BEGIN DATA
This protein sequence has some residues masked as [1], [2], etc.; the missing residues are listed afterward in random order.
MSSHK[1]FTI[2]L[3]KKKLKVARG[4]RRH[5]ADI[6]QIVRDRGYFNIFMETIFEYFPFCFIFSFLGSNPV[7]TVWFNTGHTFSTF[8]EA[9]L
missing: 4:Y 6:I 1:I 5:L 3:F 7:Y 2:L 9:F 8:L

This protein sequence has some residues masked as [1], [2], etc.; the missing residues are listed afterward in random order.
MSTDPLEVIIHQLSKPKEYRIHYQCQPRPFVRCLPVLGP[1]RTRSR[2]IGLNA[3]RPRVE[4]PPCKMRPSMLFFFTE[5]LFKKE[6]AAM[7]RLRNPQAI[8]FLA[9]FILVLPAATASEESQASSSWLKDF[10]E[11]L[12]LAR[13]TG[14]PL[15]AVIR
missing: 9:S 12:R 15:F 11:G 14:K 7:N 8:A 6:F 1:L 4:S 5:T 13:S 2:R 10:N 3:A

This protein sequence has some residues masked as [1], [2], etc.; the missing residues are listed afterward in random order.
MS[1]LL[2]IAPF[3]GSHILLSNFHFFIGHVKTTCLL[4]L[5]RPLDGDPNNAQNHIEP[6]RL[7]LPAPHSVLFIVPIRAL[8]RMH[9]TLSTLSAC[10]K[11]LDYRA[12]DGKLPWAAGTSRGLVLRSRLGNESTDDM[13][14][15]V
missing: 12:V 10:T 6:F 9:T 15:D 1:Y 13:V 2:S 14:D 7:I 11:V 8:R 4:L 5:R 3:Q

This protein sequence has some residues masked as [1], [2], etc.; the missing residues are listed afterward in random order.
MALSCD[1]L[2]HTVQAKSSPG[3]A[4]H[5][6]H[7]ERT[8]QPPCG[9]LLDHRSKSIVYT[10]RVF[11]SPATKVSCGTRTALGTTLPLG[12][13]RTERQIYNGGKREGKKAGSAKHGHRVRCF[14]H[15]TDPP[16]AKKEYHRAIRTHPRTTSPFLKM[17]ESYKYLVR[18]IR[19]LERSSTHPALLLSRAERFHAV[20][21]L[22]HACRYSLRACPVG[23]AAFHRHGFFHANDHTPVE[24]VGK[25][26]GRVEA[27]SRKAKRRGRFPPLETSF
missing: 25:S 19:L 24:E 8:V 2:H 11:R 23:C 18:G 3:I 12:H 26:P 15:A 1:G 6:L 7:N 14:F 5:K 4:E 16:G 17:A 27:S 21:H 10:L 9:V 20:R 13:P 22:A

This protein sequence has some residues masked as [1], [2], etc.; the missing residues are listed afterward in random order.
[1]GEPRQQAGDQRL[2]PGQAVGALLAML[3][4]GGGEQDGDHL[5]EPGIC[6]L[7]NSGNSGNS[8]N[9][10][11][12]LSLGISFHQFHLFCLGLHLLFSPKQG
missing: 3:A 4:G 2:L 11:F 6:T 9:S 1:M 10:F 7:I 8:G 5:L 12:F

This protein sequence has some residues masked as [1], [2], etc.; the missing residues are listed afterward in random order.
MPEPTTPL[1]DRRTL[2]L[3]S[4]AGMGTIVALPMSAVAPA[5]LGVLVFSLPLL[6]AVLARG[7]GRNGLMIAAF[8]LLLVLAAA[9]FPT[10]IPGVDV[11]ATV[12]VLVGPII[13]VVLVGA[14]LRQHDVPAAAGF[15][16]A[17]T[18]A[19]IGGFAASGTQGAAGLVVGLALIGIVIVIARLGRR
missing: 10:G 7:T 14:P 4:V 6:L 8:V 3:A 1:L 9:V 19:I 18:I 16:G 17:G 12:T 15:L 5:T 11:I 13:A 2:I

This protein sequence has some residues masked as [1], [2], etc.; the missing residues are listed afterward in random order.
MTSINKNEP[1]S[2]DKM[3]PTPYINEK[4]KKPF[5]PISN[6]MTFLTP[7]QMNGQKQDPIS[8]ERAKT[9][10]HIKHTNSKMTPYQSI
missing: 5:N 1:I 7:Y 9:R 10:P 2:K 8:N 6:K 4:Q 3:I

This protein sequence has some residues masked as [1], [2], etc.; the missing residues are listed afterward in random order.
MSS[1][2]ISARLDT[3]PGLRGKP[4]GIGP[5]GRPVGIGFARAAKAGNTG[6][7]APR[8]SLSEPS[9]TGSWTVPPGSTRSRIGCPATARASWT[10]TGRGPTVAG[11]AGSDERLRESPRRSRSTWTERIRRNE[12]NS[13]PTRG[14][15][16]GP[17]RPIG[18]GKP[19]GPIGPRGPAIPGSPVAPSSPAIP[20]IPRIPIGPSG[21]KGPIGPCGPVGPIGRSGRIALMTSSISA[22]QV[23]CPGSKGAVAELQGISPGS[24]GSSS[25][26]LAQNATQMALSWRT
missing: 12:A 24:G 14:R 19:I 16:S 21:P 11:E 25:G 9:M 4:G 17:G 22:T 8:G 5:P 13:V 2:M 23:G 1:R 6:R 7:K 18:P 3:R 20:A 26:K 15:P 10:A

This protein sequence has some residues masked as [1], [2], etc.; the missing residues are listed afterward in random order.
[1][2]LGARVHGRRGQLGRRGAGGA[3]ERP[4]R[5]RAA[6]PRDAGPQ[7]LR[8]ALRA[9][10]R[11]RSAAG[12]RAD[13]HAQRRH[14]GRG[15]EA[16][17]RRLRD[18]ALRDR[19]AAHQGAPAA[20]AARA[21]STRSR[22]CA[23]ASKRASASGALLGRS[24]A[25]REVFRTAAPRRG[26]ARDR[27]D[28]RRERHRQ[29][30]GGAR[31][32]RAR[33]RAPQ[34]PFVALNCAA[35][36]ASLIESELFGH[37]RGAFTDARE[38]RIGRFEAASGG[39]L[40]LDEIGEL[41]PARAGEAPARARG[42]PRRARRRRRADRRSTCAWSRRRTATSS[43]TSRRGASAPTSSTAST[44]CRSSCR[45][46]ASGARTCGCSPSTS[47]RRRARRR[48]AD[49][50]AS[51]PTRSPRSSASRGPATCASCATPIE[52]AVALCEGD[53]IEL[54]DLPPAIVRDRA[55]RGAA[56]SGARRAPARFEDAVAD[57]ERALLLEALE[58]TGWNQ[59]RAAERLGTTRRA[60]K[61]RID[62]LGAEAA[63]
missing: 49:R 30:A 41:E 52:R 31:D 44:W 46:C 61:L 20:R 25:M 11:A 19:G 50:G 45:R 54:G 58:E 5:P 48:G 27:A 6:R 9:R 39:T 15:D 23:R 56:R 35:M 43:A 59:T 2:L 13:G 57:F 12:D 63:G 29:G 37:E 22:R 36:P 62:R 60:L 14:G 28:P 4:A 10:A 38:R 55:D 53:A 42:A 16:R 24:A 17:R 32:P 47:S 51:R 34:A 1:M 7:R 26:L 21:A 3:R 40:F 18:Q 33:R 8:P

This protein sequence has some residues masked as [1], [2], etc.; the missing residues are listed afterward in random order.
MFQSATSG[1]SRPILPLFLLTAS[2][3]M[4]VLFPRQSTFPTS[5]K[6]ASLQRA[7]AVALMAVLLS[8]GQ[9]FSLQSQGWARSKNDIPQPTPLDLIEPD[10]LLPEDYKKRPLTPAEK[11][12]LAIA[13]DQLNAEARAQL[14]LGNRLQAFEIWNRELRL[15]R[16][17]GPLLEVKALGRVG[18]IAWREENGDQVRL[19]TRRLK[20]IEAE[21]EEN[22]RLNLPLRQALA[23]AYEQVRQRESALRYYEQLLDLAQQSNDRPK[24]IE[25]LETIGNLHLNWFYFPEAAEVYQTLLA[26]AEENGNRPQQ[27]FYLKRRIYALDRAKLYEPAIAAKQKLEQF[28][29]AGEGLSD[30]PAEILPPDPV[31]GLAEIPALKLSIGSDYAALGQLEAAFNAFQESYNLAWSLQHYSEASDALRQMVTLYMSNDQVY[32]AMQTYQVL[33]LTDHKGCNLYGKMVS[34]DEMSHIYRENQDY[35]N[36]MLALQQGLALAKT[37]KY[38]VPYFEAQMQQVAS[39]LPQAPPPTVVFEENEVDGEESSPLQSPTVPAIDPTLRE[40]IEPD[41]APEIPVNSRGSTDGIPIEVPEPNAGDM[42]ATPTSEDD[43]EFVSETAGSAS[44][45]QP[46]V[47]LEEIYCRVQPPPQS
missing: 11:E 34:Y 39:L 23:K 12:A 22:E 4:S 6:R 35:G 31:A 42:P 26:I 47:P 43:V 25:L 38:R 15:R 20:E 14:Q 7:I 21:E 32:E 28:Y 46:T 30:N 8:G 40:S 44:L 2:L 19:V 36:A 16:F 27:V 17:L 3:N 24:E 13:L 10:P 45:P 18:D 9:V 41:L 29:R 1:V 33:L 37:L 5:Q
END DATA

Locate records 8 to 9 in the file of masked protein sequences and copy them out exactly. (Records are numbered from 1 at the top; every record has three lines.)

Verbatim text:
This protein sequence has some residues masked as [1], [2], etc.; the missing residues are listed afterward in random order.
MSS[1][2]ISARLDT[3]PGLRGKP[4]GIGP[5]GRPVGIGFARAAKAGNTG[6][7]APR[8]SLSEPS[9]TGSWTVPPGSTRSRIGCPATARASWT[10]TGRGPTVAG[11]AGSDERLRESPRRSRSTWTERIRRNE[12]NS[13]PTRG[14][15][16]GP[17]RPIG[18]GKP[19]GPIGPRGPAIPGSPVAPSSPAIP[20]IPRIPIGPSG[21]KGPIGPCGPVGPIGRSGRIALMTSSISA[22]QV[23]CPGSKGAVAELQGISPGS[24]GSSS[25][26]LAQNATQMALSWRT
missing: 12:A 24:G 14:R 19:I 16:S 21:P 11:E 25:G 9:M 4:G 17:G 22:T 8:G 5:P 13:V 2:M 23:G 1:R 6:R 7:K 18:P 3:R 20:A 26:K 15:P 10:A

This protein sequence has some residues masked as [1], [2], etc.; the missing residues are listed afterward in random order.
[1][2]LGARVHGRRGQLGRRGAGGA[3]ERP[4]R[5]RAA[6]PRDAGPQ[7]LR[8]ALRA[9][10]R[11]RSAAG[12]RAD[13]HAQRRH[14]GRG[15]EA[16][17]RRLRD[18]ALRDR[19]AAHQGAPAA[20]AARA[21]STRSR[22]CA[23]ASKRASASGALLGRS[24]A[25]REVFRTAAPRRG[26]ARDR[27]D[28]RRERHRQ[29][30]GGAR[31][32]RAR[33]RAPQ[34]PFVALNCAA[35][36]ASLIESELFGH[37]RGAFTDARE[38]RIGRFEAASGG[39]L[40]LDEIGEL[41]PARAGEAPARARG[42]PRRARRRRRADRRSTCAWSRRRTATSS[43]TSRRGASAPTSSTAST[44]CRSSCR[45][46]ASGARTCGCSPSTS[47]RRRARRR[48]AD[49][50]AS[51]PTRSPRSSASRGPATCASCATPIE[52]AVALCEGD[53]IEL[54]DLPPAIVRDRA[55]RGAA[56]SGARRAPARFEDAVAD[57]ERALLLEALE[58]TGWNQ[59]RAAERLGTTRRA[60]K[61]RID[62]LGAEAA[63]
missing: 49:R 30:A 41:E 52:R 31:D 44:W 46:C 61:L 20:R 25:M 11:A 19:G 50:G 45:R 54:G 58:E 5:P 48:G 27:A 6:R 9:R 39:T 15:D 23:R 56:R 35:M 43:A 59:T 2:L 13:G 57:F 12:D 63:G 29:G 37:E 22:R 36:P 62:R 60:L 14:G 28:P 4:A 10:A 38:R 55:D 53:A 42:A 16:R 24:A 17:R 32:P 47:S 51:R 34:A 1:M 7:R 26:L 21:A 3:R 40:F 18:Q 33:R 8:P